April 1, 2020
Wednesday Lent 5
Dear Brothers and Sisters,
Greetings in Christ. We are all living in a very fluid moment, but I do want to catch you up on what I am able to see at this point. We are working on an emergency fund for missions, and another for parishes, but I will say more about these after we deal with them as part of a revised diocesan budget at the Executive Council meeting on Tuesday, April 14.
1. I am aware that this is an extraordinarily stressful time for each of you, as you carry so much pastorally together along with worries about your own families. I know that this is compounded for me by a sense of uncertainty about the larger scene. I am grateful that each of you is standing in the breach in the particular place God has placed you in this moment. I pray for you all day by day- pray for me too.
2. It should be obvious by now that we will remain in the present mode of remote worship, meetings, and pastoral care throughout April and well into May. From what I hear from the health professionals, we are going into the really hard period. The following then is my advice: redouble your precautions. Reduce the number who participate Sundays to those absolutely necessary. Enforce six feet apart. Get ready now for a possible next level of restriction from what we have now. Pre-taping, service from home, or Zoom are also options which some are now using. Think it all through safety-wise yet again. As Anthony Fauci says, if it feels like over-reacting, you are reacting properly!
3. I have had questions about whom to contact from my office with pastoral issues, given that Canon Gilton will be headed soon to St. Philip’s, Frisco. He is still the ‘go-to guy’ through Easter, whereupon, until the end of May, you may contact Bishop Michael Smith at firstname.lastname@example.org. More about the new personnel arrangement in the next letter.
4. Here are some items that have to do with our getting ready for the next chapter, coming in the next weeks. A) We won’t be able to see folks in the hospital or in nursing homes. If someone is in extremis, we will need Christian workers already in these facilities, Episcopal or not, to help us to say the appropriate prayers. Please think of people you know, or people known to people you know, on whom we could call, and relay their names and info to Deacon Jennifer Smith at email@example.com
5. We are working hard on understanding better the recent federal legislation, and an email from people more competent than I will be coming out this week (though the guidelines themselves are still being written). Let me mention that the Act has a number of sections relevant to us. There are loans to keep staff on that otherwise be laid off, deferral of payroll tax obligations on our part, expanded unemployment, expanded limits for charitable giving both for those who itemize and those who don’t, and a clause to help food pantries. More information to come shortly.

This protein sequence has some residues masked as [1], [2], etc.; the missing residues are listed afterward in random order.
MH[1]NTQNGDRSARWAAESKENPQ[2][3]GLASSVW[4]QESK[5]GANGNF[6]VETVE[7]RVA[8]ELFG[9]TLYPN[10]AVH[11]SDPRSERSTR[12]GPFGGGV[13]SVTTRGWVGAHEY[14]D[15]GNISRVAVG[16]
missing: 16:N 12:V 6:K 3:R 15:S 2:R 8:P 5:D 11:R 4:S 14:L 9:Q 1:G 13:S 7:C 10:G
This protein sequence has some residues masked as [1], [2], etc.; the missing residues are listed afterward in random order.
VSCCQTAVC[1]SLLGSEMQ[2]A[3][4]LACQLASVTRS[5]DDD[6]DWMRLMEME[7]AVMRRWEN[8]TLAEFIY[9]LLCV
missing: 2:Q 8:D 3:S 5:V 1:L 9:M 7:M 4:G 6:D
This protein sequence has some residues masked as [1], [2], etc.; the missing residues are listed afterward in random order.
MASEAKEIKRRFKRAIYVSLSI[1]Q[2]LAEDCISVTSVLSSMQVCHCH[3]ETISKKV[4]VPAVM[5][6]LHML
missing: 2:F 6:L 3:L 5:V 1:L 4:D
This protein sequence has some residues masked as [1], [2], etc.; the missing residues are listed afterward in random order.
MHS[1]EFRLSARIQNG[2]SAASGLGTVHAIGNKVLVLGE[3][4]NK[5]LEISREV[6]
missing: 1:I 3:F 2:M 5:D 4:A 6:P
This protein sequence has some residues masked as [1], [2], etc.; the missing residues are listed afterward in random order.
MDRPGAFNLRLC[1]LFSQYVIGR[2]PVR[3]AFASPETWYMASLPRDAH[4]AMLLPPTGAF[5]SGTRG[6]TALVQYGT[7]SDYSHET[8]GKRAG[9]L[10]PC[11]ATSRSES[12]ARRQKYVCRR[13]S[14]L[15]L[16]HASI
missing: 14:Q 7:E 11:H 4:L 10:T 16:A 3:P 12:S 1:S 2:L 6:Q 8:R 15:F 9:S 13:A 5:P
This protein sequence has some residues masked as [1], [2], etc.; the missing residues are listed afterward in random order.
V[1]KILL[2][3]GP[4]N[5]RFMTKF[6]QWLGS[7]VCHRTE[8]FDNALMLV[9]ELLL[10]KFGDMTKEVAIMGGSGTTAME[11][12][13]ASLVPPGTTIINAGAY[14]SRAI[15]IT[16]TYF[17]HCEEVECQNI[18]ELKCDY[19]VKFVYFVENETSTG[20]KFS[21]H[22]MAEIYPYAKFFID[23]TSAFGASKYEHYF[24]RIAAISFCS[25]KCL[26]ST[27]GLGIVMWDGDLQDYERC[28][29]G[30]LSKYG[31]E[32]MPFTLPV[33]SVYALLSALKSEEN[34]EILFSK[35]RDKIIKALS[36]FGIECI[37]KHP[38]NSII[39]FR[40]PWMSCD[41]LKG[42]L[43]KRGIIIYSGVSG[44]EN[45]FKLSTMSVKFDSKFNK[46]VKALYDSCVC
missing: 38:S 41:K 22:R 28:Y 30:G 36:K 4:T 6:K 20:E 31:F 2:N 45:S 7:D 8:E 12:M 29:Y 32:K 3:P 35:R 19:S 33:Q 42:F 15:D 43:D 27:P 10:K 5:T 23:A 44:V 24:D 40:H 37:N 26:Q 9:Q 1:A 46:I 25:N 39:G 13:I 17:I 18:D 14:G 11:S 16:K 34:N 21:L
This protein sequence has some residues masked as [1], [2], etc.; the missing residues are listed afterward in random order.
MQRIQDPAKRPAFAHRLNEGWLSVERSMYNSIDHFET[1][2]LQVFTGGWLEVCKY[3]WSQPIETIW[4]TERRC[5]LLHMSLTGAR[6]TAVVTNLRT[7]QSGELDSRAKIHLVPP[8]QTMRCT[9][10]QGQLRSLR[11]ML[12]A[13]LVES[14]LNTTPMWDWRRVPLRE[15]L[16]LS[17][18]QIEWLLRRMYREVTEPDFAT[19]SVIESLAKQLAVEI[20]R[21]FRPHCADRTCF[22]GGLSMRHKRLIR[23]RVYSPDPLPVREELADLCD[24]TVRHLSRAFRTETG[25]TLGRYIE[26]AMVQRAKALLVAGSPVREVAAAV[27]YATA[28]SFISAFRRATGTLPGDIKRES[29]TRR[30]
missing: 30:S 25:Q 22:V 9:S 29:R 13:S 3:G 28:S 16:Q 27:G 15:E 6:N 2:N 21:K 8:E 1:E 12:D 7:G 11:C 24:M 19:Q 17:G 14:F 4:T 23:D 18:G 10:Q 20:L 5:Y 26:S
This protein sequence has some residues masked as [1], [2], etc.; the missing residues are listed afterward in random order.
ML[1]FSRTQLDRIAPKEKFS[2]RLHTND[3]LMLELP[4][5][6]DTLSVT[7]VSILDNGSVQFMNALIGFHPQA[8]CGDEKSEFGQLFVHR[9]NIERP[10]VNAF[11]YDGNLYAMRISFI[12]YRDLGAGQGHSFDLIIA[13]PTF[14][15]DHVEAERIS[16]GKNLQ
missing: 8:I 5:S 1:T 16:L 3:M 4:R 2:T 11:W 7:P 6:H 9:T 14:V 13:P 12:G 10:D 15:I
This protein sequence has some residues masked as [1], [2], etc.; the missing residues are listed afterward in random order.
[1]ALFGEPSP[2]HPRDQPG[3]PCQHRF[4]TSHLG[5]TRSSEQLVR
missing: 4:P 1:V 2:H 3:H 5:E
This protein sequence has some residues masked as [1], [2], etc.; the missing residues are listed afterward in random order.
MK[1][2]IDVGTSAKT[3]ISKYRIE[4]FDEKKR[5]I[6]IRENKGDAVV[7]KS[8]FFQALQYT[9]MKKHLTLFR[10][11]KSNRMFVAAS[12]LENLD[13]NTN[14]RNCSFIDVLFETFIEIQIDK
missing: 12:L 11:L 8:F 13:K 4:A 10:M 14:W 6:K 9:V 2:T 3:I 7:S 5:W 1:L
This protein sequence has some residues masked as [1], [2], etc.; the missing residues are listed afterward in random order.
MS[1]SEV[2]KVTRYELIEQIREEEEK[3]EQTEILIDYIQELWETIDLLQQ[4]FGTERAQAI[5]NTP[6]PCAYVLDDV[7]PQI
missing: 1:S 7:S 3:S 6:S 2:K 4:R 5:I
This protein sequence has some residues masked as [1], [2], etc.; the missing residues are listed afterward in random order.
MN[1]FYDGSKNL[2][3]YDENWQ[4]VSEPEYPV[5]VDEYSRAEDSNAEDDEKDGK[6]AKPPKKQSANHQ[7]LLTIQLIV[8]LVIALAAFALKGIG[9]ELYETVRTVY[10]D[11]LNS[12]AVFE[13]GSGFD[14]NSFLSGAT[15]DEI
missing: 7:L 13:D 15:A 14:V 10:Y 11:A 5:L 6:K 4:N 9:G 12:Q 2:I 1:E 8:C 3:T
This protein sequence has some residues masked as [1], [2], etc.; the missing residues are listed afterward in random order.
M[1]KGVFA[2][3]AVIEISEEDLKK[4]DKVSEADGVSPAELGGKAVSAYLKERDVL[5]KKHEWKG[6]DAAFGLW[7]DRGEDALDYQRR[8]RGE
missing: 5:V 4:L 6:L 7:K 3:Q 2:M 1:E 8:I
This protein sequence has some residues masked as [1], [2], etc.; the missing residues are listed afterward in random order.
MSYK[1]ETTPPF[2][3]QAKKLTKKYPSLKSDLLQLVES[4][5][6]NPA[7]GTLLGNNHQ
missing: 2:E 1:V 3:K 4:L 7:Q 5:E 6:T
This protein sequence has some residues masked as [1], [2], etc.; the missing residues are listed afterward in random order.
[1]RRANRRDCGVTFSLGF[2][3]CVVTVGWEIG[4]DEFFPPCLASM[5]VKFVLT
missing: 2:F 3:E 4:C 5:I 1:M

6. On a more positive note, we need to be thinking about the interim period between disease abatement and normalcy, which might be some months. I am assuming it looks like some version of our prior, Stage 2 no common cup/Namaste peace/no handshake at the door or coffee hour. That day will come!
7. Some random liturgical notes. A) As best I can figure, online attendance can be recorded on a separate sheet that you can append to the register, but not in the register itself. B) It should go without saying that parishioners may not put bread and wine next to their laptop and consider it consecrated! C) But we will renew our ordination vows at the Mass of Collegiality, with a special urgency and depth, but without physically being with one another, next week, on Holy Tuesday, at 10 a.m. from St. Matthew’s. You can access this by going to Episcopal Diocese of Dallas Facebook page. If other platforms of streaming become available we will let you know.
I am grateful for, and praying daily, for all of you. We all in these days have a deeper sense of how we, like the roots of a tree beneath the soil-line, are connected as we so often overlooked or took for granted. I find the Collects particularly pertinent this season. This week’s is at once Augustinian and solemnly hopeful:
Almighty God, you alone can bring into order the unruly
wills and affections of sinners: Grant your people grace to
love what you command and desire what you promise; that,
among the swift and varied changes of the world, our hearts
may surely there be fixed where true joys are to be found;
through Jesus Christ our Lord, who lives and reigns with
you and the Holy Spirit, one God, now and for ever. Amen.